M'learned friend has advised me that the civil verdict is the key to what we may and may not safely say about O.J. Simpson. A speaker is entitled to rely upon any legal finding that has been sustained by a final judgement, except if reversed on appeal, as sufficiently factual to defend against a claim of libel, either under US or English law.
So, any and all US and UK citizens can safely thumb their noses at O.J. Simpson and call him a murderer as often as they like. Although, if being extra cautious, they might wish to substitute the word 'killer'.
'Murderer' necessarily implies 'criminal'. M'learned friend, ever conscious of little tiny quibbles and loopholes, as these weaselly fellows are, points out that objections to the claim that O.J. 'killed' anyone would get thrown out by a judge at early stage, whereas if you said that he 'murdered' someone it would only get thrown out after discovery. And if you want to know what discovery is all about, go see your own learned friend.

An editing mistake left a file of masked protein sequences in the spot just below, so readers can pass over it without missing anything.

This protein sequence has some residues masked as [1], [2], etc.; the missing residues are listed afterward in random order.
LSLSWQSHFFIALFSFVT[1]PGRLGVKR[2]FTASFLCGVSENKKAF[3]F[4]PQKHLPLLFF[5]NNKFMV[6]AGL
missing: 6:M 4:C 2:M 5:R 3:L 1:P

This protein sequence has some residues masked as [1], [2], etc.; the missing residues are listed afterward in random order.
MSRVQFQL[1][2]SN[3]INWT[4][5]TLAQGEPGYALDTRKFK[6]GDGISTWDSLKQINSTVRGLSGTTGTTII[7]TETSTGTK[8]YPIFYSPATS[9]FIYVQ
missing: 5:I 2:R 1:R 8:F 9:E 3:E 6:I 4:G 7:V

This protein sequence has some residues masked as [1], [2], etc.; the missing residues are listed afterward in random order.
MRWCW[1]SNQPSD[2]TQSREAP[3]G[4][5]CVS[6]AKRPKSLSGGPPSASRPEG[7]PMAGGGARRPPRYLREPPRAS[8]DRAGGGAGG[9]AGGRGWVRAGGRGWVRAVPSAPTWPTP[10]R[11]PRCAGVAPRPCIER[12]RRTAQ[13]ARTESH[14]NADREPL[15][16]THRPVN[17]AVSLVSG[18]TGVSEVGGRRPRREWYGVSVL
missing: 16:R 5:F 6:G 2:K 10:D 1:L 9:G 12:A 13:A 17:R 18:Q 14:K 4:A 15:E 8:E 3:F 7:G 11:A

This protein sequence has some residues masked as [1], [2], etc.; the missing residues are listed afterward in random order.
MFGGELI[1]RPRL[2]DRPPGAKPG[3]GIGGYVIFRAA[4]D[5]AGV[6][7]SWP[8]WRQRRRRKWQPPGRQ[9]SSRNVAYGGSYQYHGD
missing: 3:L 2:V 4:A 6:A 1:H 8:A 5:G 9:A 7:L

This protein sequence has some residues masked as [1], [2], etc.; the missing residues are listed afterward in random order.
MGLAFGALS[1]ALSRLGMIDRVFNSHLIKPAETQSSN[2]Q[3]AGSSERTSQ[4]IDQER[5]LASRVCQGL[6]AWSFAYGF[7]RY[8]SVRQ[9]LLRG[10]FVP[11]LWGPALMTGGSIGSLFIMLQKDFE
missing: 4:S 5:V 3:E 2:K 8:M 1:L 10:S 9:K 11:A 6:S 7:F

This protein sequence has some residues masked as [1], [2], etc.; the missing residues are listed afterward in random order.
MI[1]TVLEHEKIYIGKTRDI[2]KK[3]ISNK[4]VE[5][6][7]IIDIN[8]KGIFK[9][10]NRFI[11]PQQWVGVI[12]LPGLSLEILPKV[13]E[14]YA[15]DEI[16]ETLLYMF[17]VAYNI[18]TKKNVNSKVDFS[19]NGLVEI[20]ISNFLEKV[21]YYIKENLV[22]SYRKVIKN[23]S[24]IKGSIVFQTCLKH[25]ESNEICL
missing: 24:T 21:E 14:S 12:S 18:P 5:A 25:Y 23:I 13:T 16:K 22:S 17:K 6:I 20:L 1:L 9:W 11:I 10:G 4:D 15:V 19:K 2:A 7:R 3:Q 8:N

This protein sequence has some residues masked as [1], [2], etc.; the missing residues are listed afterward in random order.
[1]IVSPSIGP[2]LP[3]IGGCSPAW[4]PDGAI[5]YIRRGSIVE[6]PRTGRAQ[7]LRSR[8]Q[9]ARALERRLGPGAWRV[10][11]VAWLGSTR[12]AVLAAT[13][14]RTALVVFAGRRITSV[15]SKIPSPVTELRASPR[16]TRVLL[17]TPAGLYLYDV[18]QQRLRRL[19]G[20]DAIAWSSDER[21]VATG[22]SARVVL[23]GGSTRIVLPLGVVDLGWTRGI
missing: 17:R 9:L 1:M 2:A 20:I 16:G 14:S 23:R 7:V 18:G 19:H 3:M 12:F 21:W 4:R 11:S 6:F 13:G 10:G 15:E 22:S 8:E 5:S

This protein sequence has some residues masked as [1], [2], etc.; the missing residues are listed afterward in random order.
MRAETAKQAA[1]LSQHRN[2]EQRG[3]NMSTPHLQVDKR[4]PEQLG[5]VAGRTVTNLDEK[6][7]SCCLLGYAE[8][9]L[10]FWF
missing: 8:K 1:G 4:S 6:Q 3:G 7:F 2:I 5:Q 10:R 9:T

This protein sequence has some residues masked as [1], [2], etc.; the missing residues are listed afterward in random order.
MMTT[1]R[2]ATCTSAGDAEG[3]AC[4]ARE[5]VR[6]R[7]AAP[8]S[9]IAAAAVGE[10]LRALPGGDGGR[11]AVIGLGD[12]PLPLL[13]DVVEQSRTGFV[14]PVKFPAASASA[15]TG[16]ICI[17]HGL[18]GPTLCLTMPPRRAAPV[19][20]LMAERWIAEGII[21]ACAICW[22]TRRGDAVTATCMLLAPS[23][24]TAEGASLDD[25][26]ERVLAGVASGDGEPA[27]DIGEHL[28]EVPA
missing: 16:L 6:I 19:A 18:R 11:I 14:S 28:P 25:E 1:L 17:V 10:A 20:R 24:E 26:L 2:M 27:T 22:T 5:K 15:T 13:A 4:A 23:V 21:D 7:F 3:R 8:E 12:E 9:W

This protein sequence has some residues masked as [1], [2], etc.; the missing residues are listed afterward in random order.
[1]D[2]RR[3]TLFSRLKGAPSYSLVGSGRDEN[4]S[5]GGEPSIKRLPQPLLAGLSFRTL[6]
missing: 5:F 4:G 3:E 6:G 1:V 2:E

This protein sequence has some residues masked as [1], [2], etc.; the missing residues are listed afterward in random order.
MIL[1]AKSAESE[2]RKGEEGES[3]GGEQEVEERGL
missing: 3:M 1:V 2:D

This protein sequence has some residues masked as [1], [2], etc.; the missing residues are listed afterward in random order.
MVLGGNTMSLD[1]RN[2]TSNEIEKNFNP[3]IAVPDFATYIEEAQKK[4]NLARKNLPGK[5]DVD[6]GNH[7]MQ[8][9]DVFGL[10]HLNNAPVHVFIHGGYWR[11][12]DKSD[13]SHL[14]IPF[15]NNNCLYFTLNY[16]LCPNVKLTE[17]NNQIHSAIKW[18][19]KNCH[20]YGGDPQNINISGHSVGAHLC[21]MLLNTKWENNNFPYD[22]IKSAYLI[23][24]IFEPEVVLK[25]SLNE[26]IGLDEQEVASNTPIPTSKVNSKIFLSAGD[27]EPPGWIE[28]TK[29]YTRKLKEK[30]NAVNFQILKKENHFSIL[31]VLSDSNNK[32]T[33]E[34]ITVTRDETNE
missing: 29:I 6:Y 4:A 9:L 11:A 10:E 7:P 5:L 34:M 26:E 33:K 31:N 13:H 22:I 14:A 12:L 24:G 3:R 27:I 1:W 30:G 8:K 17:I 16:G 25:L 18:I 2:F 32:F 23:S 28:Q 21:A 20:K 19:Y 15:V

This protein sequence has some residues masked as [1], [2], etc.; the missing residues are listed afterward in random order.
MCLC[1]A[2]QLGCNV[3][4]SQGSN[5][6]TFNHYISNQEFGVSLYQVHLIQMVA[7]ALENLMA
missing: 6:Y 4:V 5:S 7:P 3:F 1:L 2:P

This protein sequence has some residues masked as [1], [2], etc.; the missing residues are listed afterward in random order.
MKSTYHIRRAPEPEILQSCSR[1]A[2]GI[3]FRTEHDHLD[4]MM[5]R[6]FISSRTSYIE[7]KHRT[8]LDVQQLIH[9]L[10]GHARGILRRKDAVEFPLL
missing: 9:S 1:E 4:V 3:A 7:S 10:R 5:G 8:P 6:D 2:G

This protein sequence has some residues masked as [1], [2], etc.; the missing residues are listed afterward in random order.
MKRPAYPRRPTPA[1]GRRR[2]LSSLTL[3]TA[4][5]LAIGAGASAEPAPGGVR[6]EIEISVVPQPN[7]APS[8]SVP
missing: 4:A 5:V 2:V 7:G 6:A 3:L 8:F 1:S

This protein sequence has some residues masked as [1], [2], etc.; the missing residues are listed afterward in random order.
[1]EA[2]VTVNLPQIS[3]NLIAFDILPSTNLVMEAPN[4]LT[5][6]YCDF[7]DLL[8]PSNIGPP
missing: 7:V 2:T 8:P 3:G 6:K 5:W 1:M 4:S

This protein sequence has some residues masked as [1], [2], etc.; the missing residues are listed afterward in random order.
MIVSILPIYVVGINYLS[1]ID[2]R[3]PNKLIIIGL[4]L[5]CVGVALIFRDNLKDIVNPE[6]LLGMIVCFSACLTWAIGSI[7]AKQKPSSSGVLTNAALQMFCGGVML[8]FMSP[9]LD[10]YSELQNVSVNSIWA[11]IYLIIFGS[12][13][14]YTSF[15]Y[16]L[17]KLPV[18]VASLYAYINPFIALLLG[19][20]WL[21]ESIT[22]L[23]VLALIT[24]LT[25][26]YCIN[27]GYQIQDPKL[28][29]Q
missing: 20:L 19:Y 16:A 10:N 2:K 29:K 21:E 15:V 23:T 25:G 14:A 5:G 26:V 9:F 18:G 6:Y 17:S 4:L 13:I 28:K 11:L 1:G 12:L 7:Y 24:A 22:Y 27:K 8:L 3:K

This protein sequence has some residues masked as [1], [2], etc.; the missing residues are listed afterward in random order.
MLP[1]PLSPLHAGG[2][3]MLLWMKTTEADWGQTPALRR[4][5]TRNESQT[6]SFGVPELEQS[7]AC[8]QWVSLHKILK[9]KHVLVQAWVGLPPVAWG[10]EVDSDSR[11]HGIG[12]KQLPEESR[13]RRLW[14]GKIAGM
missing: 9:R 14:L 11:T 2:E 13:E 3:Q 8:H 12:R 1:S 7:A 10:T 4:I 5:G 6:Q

However -- here's another of those little tiny quibbles -- it's possible, in theory, that the ST lawyer was dangling a bait here. Maybe the duty man doesn't like O.J. (Extraordinary, I know, but possible.) He might, perhaps, have been offering O.J. and his not-too-experienced-in-English-law US lawyer some hope that they could, after all, clean up in the English courts. And if they lost, the English courts have a much more vicious 'loser pays' regime than do the Americans. So who knows. It would probably be pretty hard to collect, though, given O.J.'s capacity for avoiding payment.
Isn't the law fun, eh?
But.... There's always a but where the law is concerned, isn't there? If laws were the same everywhere, and if it was all easy to understand, then all those lawyers would be out of a job; and then where would we be? Who said better off?
But, if you live in France or Germany you had better tread carefully. M'learned friend points out that those countries have exceptions for civil findings in the case of prior criminal acquittal. So there the saintly O.J. is a deeply wronged man, and you had better zip your mouth.